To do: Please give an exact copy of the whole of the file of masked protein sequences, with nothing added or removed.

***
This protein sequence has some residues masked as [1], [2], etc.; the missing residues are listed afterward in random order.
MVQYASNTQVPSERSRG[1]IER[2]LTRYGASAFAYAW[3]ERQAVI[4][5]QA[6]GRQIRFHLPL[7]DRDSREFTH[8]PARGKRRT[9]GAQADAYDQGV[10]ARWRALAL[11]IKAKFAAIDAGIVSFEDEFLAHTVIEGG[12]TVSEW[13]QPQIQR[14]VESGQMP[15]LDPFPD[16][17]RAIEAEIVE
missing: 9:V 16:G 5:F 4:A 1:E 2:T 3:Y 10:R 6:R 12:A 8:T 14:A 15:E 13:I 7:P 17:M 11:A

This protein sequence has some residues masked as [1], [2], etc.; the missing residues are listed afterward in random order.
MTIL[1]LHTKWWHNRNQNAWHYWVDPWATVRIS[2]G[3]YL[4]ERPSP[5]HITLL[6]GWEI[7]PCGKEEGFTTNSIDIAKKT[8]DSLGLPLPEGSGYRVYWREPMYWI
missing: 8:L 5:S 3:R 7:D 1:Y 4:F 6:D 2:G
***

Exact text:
This protein sequence has some residues masked as [1], [2], etc.; the missing residues are listed afterward in random order.
MVQYASNTQVPSERSRG[1]IER[2]LTRYGASAFAYAW[3]ERQAVI[4][5]QA[6]GRQIRFHLPL[7]DRDSREFTH[8]PARGKRRT[9]GAQADAYDQGV[10]ARWRALAL[11]IKAKFAAIDAGIVSFEDEFLAHTVIEGG[12]TVSEW[13]QPQIQR[14]VESGQMP[15]LDPFPD[16][17]RAIEAEIVE
missing: 9:V 16:G 5:F 4:A 1:E 2:T 3:Y 10:R 6:R 12:A 8:T 14:A 15:E 13:I 7:P 17:M 11:A

This protein sequence has some residues masked as [1], [2], etc.; the missing residues are listed afterward in random order.
MTIL[1]LHTKWWHNRNQNAWHYWVDPWATVRIS[2]G[3]YL[4]ERPSP[5]HITLL[6]GWEI[7]PCGKEEGFTTNSIDIAKKT[8]DSLGLPLPEGSGYRVYWREPMYWI
missing: 8:L 5:S 3:R 7:D 1:Y 4:F 6:D 2:G